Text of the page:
It’s glammed-up groups and River North crowds that congregate at Barrio (65 W. Kinzie St., barriochicago.com) for Latin concoctions and modern Mexican plates (think forest mushroom tacos and charred corn and kale empanadas) from Top Chef alum Katsuji Tanabe. Weekend-ready revelers pass them around cabana-style booths while swaying to the rhythms of Klingande and MGMT and Instagramming the eve away. And over in West Town, the spotlight shines on Beatnik (1604 W. Chicago Ave., beatnikchicago.com), where opulent Persian rugs, bronze candelabras, lush greenery and crystal chandeliers create a bohemian-inspired interior that draws the coolest kind of clientele (the live DJs spinning everything from Brazilian Soul to ’60s French pop only help matters). Come for exotic bites like scallop crudo and roasted Lebanese-style lamb); stay for ambitious, globally tuned cocktails; leave feeling like a citizen of the world. –NS

Tatted toque Jimmy Papadopoulos cements his status as one of the city’s most exciting chefs with Bellemore.

Jimmy Papadopoulos

Jimmy Papadopoulos brings serious skills—and epic tats—to Boka Group-backed Bellemore. (Photo by Sam Grant, photo assistant: Michael Tutino)

Jimmy Papadopoulos tugs his pant leg, revealing a cheese-oozing burger among the food-centric tattooed tableau on his skin. He describes a chaotic kitchen scene on the canvas of his back, a flying pig on his chest. “Maybe that’s what people see, this rough-edged guy,” he says, chuckling at our cheeky title of “Rock Star Chef.” “Underneath, I’m real.” Real as in flannel-loving, quick to laugh—and DIY to the core: He once spent four days in his mother’s kitchen making foie gras torchon to the letter of The French Laundry Cookbook, part of his self-education that followed culinary school. That led to five formative years with Renaissance Hotel in Schaumburg—where corporate largesse indulged ingredient play—and another two-plus breakout years headlining Bohemian House as its executive chef.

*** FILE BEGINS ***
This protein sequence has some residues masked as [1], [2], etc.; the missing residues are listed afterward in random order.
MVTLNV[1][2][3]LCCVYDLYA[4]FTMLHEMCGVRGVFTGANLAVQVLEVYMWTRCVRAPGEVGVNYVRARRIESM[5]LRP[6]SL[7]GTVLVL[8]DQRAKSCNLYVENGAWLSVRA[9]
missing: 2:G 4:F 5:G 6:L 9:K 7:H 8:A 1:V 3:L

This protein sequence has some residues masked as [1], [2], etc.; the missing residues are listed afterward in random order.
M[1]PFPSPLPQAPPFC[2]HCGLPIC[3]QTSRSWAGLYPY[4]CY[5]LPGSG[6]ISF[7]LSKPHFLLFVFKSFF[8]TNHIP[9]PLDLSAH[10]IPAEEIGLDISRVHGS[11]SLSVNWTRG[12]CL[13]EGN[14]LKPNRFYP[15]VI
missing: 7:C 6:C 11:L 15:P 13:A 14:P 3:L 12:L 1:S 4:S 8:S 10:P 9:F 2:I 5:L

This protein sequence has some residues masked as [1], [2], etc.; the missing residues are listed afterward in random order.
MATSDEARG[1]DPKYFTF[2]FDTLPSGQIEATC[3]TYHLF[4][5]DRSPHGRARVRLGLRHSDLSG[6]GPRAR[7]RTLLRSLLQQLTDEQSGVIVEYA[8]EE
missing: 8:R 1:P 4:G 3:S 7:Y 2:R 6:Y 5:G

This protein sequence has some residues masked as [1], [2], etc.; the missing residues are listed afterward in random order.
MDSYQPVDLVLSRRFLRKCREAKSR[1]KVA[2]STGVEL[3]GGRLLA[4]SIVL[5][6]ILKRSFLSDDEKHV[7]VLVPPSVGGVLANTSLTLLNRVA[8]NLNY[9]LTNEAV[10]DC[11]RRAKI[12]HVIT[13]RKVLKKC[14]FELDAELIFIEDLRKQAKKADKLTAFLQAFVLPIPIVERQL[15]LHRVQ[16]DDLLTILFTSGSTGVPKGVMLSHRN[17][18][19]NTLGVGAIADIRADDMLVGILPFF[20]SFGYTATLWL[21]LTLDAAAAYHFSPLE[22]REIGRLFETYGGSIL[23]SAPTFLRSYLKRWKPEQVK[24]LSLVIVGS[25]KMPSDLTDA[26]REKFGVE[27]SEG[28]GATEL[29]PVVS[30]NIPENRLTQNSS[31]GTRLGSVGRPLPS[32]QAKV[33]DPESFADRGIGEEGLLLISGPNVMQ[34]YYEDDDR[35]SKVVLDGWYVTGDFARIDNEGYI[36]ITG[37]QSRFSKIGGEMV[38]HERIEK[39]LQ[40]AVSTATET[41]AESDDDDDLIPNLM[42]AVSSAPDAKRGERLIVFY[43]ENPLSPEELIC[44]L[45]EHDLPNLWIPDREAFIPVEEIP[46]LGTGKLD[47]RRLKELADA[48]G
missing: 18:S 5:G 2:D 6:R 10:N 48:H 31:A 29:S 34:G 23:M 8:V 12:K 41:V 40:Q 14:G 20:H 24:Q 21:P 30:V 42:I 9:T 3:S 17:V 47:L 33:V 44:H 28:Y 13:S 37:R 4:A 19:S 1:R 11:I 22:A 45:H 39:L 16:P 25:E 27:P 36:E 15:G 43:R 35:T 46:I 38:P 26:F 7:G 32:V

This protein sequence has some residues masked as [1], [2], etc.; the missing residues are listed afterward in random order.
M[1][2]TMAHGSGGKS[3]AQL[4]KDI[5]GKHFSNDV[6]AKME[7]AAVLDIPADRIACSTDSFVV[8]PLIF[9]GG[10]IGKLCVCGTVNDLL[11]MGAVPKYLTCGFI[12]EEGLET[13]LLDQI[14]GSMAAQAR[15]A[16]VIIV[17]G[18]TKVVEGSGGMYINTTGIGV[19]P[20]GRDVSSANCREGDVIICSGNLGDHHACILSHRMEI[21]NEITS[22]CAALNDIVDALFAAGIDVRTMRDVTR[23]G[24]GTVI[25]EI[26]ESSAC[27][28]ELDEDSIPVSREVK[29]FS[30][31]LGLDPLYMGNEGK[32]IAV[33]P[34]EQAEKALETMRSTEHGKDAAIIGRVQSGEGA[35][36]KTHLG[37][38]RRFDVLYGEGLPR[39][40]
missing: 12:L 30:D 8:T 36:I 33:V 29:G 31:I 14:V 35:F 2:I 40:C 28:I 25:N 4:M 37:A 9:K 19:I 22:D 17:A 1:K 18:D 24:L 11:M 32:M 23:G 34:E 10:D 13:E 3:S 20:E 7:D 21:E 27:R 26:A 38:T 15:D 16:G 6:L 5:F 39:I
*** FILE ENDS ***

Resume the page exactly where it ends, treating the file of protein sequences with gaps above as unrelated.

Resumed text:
Now he’s opened Bellemore in the West Loop with rock-star restaurateurs in their own right Kevin Boehm and Rob Katz. The menu spans homemade Hawaiian rolls inspired by his family’s Thanksgiving, an Instagram-ready oyster pie and dry-aged duck glazed with raspberry vinegar, beets, fennel and faro or, collectively, “stuff I want to eat.” He describes his style as “bright, bold and beautiful” and Bellemore as freeing him from constraint, which befits this reflective rock star who swaps substance for swagger. “It’s the same warmth I’ve put into my past work,” he says, “except now my imagination can just cook.” 564 W. Randolph St., bellemorechicago.com –EG

Forget oysters. When it comes to Chicago’s most exquisite nibbles, 2018 is the year of caviar.


Thanks to offerings like this triple-tiered, Lazy Susan-mounted service at Hollywood glam-inspired BLVD, caviar is experiencing a thrilling renaissance. (Photo by Kevin Hartmann)